Conveyancing is the word used to describe the process of legally transferring the ownership of property from one person to another. A licensed conveyancer or property solicitor follows a series of standardised steps when taking your property transaction to completion (a conveyancer or solicitor can do the job; the difference is that conveyancers specialise only in conveyancing, whilst a solicitor is likely to have expertise in other areas of the law as well). Whether you are buying or selling a property, it’s advisable to have a conveyancer or solicitor involved.
The conveyancing process usually takes between 8-12 weeks on average, but could take longer or shorter depending on the length of the chain that is involved. For example, if there is a long chain made up of lots of parties that need to sell their own home before being able to complete on the new one, the process can end up taking several months. If buyer and seller are both chain free, the sale could complete in as little as four weeks. Read on to learn about the necessary conveyancing process for buying a property.
Instruct a Property Solicitor
Once you’ve been through the steps of taking out a mortgage and having an offer accepted on a home, it’s time to instruct the services of a conveyancer. The process will begin with the conveyancer setting out their terms and conditions and the fixed cost of their services. Once you have formally agreed to them they will verify your identity by asking for a copy of your ID, usually passport or driving licence. You, or your estate agent, will then exchange the details of your solicitor with that of the seller.
Once contact is made, the seller’s solicitor sends your conveyancer the contract pack. This usually includes title deeds, a draft contract, leasehold management information (if applicable), building guarantees and any planning consents that have already been granted. Also included is a fittings and content form, which stipulates what fixtures and fittings are included in the sale, for example a fitted kitchen. Your conveyancer will carefully review this information and advise you on any potential issues.
The solicitor will advise you to have an independent property survey carried out that will highlight any faults with the property. If the surveyor finds a need for urgent repair works you will have the opportunity to renegotiate the agreed asking price with the seller or for the seller to fix any problems before the sale is completed. At this point you can also pull out of the purchase with no legal ramifications.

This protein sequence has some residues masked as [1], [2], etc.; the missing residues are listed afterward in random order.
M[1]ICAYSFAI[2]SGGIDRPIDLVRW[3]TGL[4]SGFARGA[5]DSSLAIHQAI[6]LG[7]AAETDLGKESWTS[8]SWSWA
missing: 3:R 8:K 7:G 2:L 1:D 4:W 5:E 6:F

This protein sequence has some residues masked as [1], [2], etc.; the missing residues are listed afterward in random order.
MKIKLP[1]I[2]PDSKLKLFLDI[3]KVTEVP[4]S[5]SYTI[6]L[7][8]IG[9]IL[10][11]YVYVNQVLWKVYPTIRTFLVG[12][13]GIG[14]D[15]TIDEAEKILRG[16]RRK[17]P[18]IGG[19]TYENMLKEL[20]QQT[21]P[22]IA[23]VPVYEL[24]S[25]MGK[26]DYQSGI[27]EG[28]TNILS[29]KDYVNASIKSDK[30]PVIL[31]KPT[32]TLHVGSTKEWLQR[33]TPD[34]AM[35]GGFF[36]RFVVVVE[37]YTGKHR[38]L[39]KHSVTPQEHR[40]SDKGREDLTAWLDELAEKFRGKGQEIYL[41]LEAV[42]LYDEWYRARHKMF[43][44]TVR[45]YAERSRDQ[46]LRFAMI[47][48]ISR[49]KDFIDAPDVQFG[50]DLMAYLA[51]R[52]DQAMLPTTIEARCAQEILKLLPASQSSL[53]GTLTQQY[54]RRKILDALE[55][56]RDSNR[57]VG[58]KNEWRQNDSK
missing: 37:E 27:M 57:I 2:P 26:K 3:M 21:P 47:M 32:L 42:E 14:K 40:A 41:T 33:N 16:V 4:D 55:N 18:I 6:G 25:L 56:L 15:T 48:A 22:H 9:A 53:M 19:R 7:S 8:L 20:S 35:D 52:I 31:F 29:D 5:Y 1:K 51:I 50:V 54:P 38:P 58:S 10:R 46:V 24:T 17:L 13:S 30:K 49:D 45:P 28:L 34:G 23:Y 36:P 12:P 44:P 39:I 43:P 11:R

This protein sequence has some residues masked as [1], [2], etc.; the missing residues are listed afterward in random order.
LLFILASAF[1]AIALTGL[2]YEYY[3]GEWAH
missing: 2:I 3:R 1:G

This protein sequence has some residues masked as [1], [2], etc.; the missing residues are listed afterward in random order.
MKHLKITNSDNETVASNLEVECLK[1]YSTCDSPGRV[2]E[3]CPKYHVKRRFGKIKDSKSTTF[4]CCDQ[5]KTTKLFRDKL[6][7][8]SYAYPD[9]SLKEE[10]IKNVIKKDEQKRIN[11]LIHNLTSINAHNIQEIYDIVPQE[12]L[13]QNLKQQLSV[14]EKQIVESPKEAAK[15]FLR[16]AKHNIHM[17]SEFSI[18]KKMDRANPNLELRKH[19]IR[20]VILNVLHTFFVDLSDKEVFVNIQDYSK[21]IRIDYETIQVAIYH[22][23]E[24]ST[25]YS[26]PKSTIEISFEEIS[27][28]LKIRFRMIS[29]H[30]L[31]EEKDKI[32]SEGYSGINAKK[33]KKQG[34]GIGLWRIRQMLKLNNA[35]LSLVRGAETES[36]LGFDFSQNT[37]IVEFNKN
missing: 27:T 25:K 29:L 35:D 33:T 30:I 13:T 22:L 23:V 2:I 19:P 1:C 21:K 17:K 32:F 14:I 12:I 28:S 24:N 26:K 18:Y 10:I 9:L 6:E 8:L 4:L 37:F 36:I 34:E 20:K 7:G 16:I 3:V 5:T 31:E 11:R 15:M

Conduct Property Searches
The next stage of the process involves the conveyancer performing a number of property searches. These include:
Local authority searches
These searches are conducted by the local authorities within which the property is built. They provide information about the property, including:
- Where the boundary of the property lies
- Rights of way
- Planning permissions or constraints
- Any disputes about any of the above
These provide important information and identify potential issues with:
- Land contamination
Water and drainage searches
These are carried out by the local water board and offer the following information:
- Who owns and is responsible for the maintenance of pipes, drains and sewers
- If the property is connected to a public water supply and sewer
- If the water is paid for via a meter or rates
- If the water board needs to give permission should the property be extended
Entering into the Contract
Once all of the searches have been satisfactorily concluded and the contract pack and mortgage offer evaluated, your conveyancer will arrange a time for you and the seller to enter into a legally binding contract with the seller. This is arranged for a specific date, which is when you agree to complete the purchase of the property. Although it is meant to be a set date, be aware that the completion date may change several times due to delays with the seller, especially if they are purchasing another property.
Once you have agreed this date in principle, your conveyancer will contact the buyer’s solicitor to inform them of your desire to go ahead with the purchase. At this stage you will usually be required to transfer your deposit to your solicitor. If you have used a Help to Buy scheme, you will also be required to pass the details on.
When everything is in place, your conveyancer will send you a transfer deed, mortgage deed and final completion statement to sign. This statement will also set out the balance of money that you need to pay to cover all legal fees involved in the sale. A final Land Registry search will be made at this point to ensure that no changes have been made to it since the initial searches took place. Your conveyancer sends the signed transfer deed the seller’s solicitor along with your deposit money, and the contracts are exchanged. Once this stage is reached you are legally bound to purchase the property.
This is the day that the property is officially yours: the sale is finalised and you receive the keys to your new home. If you are using a mortgage, the solicitor will request the finances from the mortgage lender and they will be transferred. The title deeds, transfer deeds and proof of outstanding payments on the mortgage are obtained by your conveyancer. Once the sale has completed, your conveyancer completes the rest of the necessary paperwork and sends the required documents to Her Majesty’s Land Registry to ensure that you are registered as the new owner of the property.
Although it is possible to buy or sell a property with having a conveyancer involved, it isn’t recommended. There is a large amount of legal work involved and, if you don’t have the necessary expertise, complications can arise that could become very costly and ultimately end in your house sale falling through, or result in serious legal issues. Hiring the services of a conveyancer will make the process much smoother, less stressful and faster.